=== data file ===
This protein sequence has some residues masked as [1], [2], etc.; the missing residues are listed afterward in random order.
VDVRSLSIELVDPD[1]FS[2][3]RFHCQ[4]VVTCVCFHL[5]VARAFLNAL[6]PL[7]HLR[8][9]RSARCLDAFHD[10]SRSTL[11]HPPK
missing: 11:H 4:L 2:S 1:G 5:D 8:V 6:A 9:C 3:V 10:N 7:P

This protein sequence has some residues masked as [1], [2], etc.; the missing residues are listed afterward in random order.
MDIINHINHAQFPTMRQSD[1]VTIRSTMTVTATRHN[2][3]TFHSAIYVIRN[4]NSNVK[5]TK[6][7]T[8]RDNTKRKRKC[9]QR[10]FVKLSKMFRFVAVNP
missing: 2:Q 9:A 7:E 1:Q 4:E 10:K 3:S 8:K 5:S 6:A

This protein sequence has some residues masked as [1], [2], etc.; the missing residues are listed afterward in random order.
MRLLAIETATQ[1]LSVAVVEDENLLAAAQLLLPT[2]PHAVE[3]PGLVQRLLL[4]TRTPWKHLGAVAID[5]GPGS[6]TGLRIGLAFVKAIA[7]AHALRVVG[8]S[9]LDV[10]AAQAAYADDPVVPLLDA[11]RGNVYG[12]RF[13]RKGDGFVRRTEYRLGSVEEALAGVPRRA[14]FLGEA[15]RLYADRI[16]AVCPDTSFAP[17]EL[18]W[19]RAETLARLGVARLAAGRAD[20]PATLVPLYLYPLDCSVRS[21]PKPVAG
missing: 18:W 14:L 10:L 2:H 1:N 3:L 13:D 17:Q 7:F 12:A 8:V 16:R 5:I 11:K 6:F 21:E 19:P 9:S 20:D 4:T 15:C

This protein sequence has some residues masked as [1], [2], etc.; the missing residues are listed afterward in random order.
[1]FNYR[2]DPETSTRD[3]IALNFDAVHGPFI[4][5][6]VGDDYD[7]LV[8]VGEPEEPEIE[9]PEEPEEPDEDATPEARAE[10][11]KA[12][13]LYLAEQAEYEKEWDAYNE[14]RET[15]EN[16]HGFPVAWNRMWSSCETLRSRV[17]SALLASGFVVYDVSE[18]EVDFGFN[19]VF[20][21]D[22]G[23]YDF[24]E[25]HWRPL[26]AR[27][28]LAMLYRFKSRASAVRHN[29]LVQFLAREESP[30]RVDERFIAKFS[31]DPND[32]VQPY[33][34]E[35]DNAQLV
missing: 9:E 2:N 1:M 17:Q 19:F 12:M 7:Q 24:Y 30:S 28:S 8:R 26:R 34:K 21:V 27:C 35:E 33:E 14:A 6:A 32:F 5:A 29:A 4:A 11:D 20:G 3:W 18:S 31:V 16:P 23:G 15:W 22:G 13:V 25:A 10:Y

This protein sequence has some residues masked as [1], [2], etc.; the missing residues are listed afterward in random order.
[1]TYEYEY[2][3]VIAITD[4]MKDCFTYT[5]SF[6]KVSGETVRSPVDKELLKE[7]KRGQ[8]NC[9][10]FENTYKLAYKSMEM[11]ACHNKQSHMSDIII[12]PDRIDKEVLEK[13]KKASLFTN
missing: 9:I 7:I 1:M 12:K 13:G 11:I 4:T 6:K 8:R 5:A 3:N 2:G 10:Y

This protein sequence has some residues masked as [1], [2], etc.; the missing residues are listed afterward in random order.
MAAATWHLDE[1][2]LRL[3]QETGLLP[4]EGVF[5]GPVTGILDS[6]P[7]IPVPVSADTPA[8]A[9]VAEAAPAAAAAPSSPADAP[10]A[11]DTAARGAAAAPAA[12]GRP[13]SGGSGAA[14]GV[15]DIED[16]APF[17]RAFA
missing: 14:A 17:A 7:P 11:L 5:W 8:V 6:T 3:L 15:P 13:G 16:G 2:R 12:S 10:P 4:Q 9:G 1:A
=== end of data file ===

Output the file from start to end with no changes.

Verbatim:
This protein sequence has some residues masked as [1], [2], etc.; the missing residues are listed afterward in random order.
VDVRSLSIELVDPD[1]FS[2][3]RFHCQ[4]VVTCVCFHL[5]VARAFLNAL[6]PL[7]HLR[8][9]RSARCLDAFHD[10]SRSTL[11]HPPK
missing: 11:H 4:L 2:S 1:G 5:D 8:V 6:A 9:C 3:V 10:N 7:P

This protein sequence has some residues masked as [1], [2], etc.; the missing residues are listed afterward in random order.
MDIINHINHAQFPTMRQSD[1]VTIRSTMTVTATRHN[2][3]TFHSAIYVIRN[4]NSNVK[5]TK[6][7]T[8]RDNTKRKRKC[9]QR[10]FVKLSKMFRFVAVNP
missing: 2:Q 9:A 7:E 1:Q 4:E 10:K 3:S 8:K 5:S 6:A

This protein sequence has some residues masked as [1], [2], etc.; the missing residues are listed afterward in random order.
MRLLAIETATQ[1]LSVAVVEDENLLAAAQLLLPT[2]PHAVE[3]PGLVQRLLL[4]TRTPWKHLGAVAID[5]GPGS[6]TGLRIGLAFVKAIA[7]AHALRVVG[8]S[9]LDV[10]AAQAAYADDPVVPLLDA[11]RGNVYG[12]RF[13]RKGDGFVRRTEYRLGSVEEALAGVPRRA[14]FLGEA[15]RLYADRI[16]AVCPDTSFAP[17]EL[18]W[19]RAETLARLGVARLAAGRAD[20]PATLVPLYLYPLDCSVRS[21]PKPVAG
missing: 18:W 14:L 10:L 2:H 1:N 3:L 13:D 17:Q 7:F 12:A 8:V 16:R 5:I 11:K 6:F 21:E 19:P 9:S 20:D 4:T 15:C

This protein sequence has some residues masked as [1], [2], etc.; the missing residues are listed afterward in random order.
[1]FNYR[2]DPETSTRD[3]IALNFDAVHGPFI[4][5][6]VGDDYD[7]LV[8]VGEPEEPEIE[9]PEEPEEPDEDATPEARAE[10][11]KA[12][13]LYLAEQAEYEKEWDAYNE[14]RET[15]EN[16]HGFPVAWNRMWSSCETLRSRV[17]SALLASGFVVYDVSE[18]EVDFGFN[19]VF[20][21]D[22]G[23]YDF[24]E[25]HWRPL[26]AR[27][28]LAMLYRFKSRASAVRHN[29]LVQFLAREESP[30]RVDERFIAKFS[31]DPND[32]VQPY[33][34]E[35]DNAQLV
missing: 9:E 2:N 1:M 17:Q 19:F 12:M 7:Q 24:Y 30:S 28:S 8:R 26:R 34:K 21:V 27:C 35:E 33:E 14:A 6:A 32:F 5:A 29:A 4:A 11:D 20:G 3:W 18:S 31:V 16:P 23:G 15:W 22:G 13:V 25:A 10:Y

This protein sequence has some residues masked as [1], [2], etc.; the missing residues are listed afterward in random order.
[1]TYEYEY[2][3]VIAITD[4]MKDCFTYT[5]SF[6]KVSGETVRSPVDKELLKE[7]KRGQ[8]NC[9][10]FENTYKLAYKSMEM[11]ACHNKQSHMSDIII[12]PDRIDKEVLEK[13]KKASLFTN
missing: 9:I 7:I 1:M 12:K 13:G 11:I 4:T 6:K 8:R 5:A 3:N 2:G 10:Y

This protein sequence has some residues masked as [1], [2], etc.; the missing residues are listed afterward in random order.
MAAATWHLDE[1][2]LRL[3]QETGLLP[4]EGVF[5]GPVTGILDS[6]P[7]IPVPVSADTPA[8]A[9]VAEAAPAAAAAPSSPADAP[10]A[11]DTAARGAAAAPAA[12]GRP[13]SGGSGAA[14]GV[15]DIED[16]APF[17]RAFA
missing: 14:A 17:A 7:P 11:L 5:W 8:V 6:T 3:L 15:P 13:G 16:G 2:R 12:S 10:P 4:Q 9:G 1:A